Trust admitted breach of duty of care
Hull University Teaching Hospitals NHS Trust admitted that a senior registrar should have been contacted on October 18 and that an assessment should have been carried out immediately and not delayed.
It also admitted that, had a referral been made at that point, surgery would have been carried out in the early morning of October 19, two days earlier than it eventually was.
Although the Trust admitted the delays had surmounted to a breach of duty, they denied it had made a difference to the eventual outcome, saying it was their opinion that the delay had not ‘materially contributed to the need for amputations’.
The matter was set to be heard in court at trial in front of a judge, with the issue as to whether the delay had led to the need to amputate to be considered. However, a few weeks before trial, settlement of £1.2m was agreed at a meeting between legal teams.
“I’m glad the matter was sorted and I’m delighted with the settlement figure because it will enable us to sell our current home which is not suitable anymore, to buy a bungalow and not worry about bills in the future given I can no longer work and my wife has had to retire herself,” said the man, now 65.
“It has been bittersweet in many ways as I know I owe the doctors for what they did in saving my life with the treatment of my cancer, but nurses said to me that I would be back at work within three months.
“When I left hospital after a month I’d almost halved in weight and the amputation had denied me the opportunity of getting back on with my life, getting back to work and enjoying times with my family.
“We’ve children and grandchildren and it has impacted on what I can do with them, whilst me and my wife used to love walking and caravanning. We can’t do that now, and I really miss my work too. I know they denied being responsible for the amputation, but I think settling out of court says a lot.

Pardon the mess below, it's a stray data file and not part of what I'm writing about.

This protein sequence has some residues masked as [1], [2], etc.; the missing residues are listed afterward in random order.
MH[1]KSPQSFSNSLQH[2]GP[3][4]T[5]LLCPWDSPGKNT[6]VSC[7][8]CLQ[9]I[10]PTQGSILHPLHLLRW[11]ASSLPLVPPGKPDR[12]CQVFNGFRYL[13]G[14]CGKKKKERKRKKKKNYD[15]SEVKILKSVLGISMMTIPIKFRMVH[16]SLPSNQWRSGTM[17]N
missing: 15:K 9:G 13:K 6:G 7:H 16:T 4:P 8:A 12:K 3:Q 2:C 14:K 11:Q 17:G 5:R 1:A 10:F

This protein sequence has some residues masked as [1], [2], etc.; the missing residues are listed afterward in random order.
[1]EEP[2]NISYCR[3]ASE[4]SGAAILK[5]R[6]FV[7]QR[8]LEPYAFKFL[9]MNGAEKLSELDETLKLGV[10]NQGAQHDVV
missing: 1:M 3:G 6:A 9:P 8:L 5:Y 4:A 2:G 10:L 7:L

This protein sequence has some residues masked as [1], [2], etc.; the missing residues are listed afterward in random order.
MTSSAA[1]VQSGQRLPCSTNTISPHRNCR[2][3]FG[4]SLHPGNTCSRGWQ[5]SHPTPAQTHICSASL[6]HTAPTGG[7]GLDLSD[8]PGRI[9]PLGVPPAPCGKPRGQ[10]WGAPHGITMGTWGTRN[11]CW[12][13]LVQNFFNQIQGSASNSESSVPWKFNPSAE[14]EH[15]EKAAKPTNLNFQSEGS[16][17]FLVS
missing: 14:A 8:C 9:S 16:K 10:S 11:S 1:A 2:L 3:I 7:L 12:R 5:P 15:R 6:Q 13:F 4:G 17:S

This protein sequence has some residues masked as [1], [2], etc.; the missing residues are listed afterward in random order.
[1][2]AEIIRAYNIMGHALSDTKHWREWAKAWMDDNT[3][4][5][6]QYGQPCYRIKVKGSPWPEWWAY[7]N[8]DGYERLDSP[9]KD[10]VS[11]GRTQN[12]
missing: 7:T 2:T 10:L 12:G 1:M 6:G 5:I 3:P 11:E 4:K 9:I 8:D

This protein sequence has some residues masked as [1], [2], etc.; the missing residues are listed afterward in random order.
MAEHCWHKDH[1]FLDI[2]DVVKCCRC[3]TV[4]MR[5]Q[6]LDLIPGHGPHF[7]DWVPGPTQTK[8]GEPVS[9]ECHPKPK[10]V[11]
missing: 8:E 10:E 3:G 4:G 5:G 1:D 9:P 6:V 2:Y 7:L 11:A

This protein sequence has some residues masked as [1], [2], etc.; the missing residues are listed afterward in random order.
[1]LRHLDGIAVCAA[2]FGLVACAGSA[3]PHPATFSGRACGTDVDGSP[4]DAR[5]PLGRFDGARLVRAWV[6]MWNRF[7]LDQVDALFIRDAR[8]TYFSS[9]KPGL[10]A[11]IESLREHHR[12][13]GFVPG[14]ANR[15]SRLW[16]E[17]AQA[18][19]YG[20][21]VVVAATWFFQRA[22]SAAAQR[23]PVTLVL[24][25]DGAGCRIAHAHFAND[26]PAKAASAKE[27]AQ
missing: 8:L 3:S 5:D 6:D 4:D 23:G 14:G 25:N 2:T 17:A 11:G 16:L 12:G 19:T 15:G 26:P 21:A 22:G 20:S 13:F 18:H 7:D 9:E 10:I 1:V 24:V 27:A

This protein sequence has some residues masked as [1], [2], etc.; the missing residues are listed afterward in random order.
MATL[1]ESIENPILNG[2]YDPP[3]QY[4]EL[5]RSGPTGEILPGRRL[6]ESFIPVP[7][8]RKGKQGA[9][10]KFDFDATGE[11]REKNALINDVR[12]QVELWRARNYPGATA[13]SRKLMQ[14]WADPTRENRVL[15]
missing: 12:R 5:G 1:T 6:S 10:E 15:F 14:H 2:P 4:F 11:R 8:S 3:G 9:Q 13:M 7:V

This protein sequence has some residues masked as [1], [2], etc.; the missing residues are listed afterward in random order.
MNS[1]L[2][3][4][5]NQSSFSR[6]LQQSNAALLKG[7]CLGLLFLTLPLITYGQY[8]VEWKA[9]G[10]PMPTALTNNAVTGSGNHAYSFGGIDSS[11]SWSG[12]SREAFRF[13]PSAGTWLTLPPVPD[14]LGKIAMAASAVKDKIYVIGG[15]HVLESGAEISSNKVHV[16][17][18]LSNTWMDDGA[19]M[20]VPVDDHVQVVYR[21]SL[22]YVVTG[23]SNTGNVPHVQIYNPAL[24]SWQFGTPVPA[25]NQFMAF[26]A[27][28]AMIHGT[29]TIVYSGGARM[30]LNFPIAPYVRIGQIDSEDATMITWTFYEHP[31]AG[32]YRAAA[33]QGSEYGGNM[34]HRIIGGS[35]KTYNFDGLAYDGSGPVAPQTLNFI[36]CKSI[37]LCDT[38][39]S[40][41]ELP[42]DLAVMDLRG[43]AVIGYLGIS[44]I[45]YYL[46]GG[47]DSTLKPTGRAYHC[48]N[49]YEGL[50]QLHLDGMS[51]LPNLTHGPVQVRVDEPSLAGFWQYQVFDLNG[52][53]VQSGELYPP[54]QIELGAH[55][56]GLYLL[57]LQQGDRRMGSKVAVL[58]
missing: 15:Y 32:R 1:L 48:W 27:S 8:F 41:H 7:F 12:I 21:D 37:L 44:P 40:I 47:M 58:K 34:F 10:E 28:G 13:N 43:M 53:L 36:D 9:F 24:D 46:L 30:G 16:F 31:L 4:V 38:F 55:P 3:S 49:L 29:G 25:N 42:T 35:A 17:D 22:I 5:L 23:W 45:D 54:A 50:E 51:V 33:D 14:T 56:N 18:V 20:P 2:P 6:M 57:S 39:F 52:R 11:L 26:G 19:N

“We are really grateful to Michelle Tebbutt at Hudgells. She kept us positive when I was finding things hard and when we were worried about the future. Every time we spoke to her she reassured us that we would make things better for the future.”
The man says he is still learning to live life as an amputee, but says he is positive about the future.
“Your life changes forever when you lose a leg. At the time of the amputation I was in pain and confused and I didn’t really take it in. I didn’t realise just how life would change.
“I still struggle now with my prosthetic, as it has been really difficult as my amputation ended so high because of the infections and difficulties.
“I have to go up and downstairs on my bottom, and I can’t do so much that I used to, but I have been going to the gym and playing wheelchair sports, so I am keeping myself active, and my wife is here to support me through it all.
“The legal case has given us peace of mind and security for the future, and for that we are grateful.”
Further reading is available on the BBC News Website.